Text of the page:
2. Remove technologies that don't use broadband.  So, for instance, tossing POTS lines and PRIs out of the program would provide incentive for applicants to move to hosted VoIP and SIP trunks, which would increase applicants' need for bandwidth and for more robust Internet connectivity.  (I would say redundant Internet connections, since that is the most cost-effective and widely used way to increase the reliability of Internet connectivity, but the FCC has said redundant connections are a not eligible for funding.)
    3. Allow off-campus use of cellular data plans.  Because if your goal is to increase school districts' spending on broadband, there is no better way than to encourage the use of the wildly expensive model of providing mobile broadband to each student.
    4. Throw open the bundling gates.  If cell phone carriers are allowed to supply a free device with the purchase of data plans, high-discount districts will go for that in droves, since the E-Rate-eligible data plans are close to free.
    5. Allow more flexibility in fiber wide area network contracts.  Let applicants self-provision dark fiber, or allow non-recurring charges to cover the cost of connecting school campuses to existing dark fiber networks.
    6. Include WLAN access points (or other internal network components for that matter) when calculating funding for broadband connectivity.  And find a way to fund them, since there won't be enough funding for Priority Two in 2014-2015.
  4. Expand the definition of broadband.  If you count broadband-related services like hosted VoIP  and Web hosting as broadband, you can make it look like more money is being spent on broadband.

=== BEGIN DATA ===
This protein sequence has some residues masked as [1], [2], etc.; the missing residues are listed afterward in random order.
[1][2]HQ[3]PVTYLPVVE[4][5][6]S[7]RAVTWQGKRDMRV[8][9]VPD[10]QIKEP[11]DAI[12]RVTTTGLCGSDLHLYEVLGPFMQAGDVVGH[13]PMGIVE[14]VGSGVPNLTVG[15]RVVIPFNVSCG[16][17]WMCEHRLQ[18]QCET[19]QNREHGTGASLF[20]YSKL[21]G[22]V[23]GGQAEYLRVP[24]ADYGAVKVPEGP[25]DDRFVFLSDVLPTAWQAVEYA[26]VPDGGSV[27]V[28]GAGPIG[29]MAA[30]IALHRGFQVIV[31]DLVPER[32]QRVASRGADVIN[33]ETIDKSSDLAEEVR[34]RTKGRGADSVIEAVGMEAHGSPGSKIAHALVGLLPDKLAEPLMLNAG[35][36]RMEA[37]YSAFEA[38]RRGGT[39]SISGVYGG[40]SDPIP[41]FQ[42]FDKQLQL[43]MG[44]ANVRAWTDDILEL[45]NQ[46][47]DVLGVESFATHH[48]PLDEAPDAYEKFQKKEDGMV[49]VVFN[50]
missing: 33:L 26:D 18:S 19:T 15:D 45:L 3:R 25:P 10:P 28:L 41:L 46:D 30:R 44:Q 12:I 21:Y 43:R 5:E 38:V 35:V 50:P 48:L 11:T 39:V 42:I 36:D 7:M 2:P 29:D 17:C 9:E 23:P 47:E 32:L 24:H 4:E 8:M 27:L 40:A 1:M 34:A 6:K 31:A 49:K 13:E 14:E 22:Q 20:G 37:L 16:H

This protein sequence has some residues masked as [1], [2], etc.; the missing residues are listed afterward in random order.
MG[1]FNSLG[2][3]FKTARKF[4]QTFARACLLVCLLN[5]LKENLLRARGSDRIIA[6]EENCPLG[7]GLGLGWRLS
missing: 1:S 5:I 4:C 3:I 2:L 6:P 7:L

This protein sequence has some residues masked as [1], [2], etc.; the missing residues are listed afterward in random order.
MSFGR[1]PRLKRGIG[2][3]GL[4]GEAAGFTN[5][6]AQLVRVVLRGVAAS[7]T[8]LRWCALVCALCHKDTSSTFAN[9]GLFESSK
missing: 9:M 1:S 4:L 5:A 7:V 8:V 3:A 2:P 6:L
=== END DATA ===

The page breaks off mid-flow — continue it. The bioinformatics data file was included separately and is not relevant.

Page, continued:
All of them are bad ideas.  Well, #4 is just a little sleight of hand, which doesn't do any harm; the $2 billion target is just political, not needs-based, so accomplishing it by means of a switcheroo is fine with me. #1 and #2 won't come anywhere close to doubling demand, especially because we're already well into the application window.  And #3 would be brutal for applicants.  Suddenly, applicants would have to re-evaluate their technology choices, adjust their tech plan accordingly, then submit a new Form 470.  In less than three weeks.

Let's hope that the FCC is just planning to roll unused funding over into 2014-2015 now, believing for some reason that applicants will be encouraged to spend more on broadband than they have in the past.

OK, now onto the FCC's plan to get $1 billion "from changes to the E-Rate program, including the elimination of programs that pay for outdated technologies, like paging services, dial-up Internet connections and email programs that are available free elsewhere."  Let's see, eliminating paging and dial-up will save, what, maybe $10 million?  Email service might save another $10 million.  If they're also going to throw out email servers (which makes sense if you're going to toss email service), maybe we'd save another $10 million. That's $0.03 billion saved.

But the real concern is the statement that "The changes will not require any additional taxes or assessments."  Does this mean that the FCC has no intention of raising the cap?  Or just that they don't intend to change the program fees at this point?  Because if the FCC is planning to have $2 billion out of $2.3 billion go for broadband, that is going to be a vicious change for applicants.  And there is no way that we're going to get 100 Mbps to every student for $2.3 billion.

I guess we'll know more on Wednesday.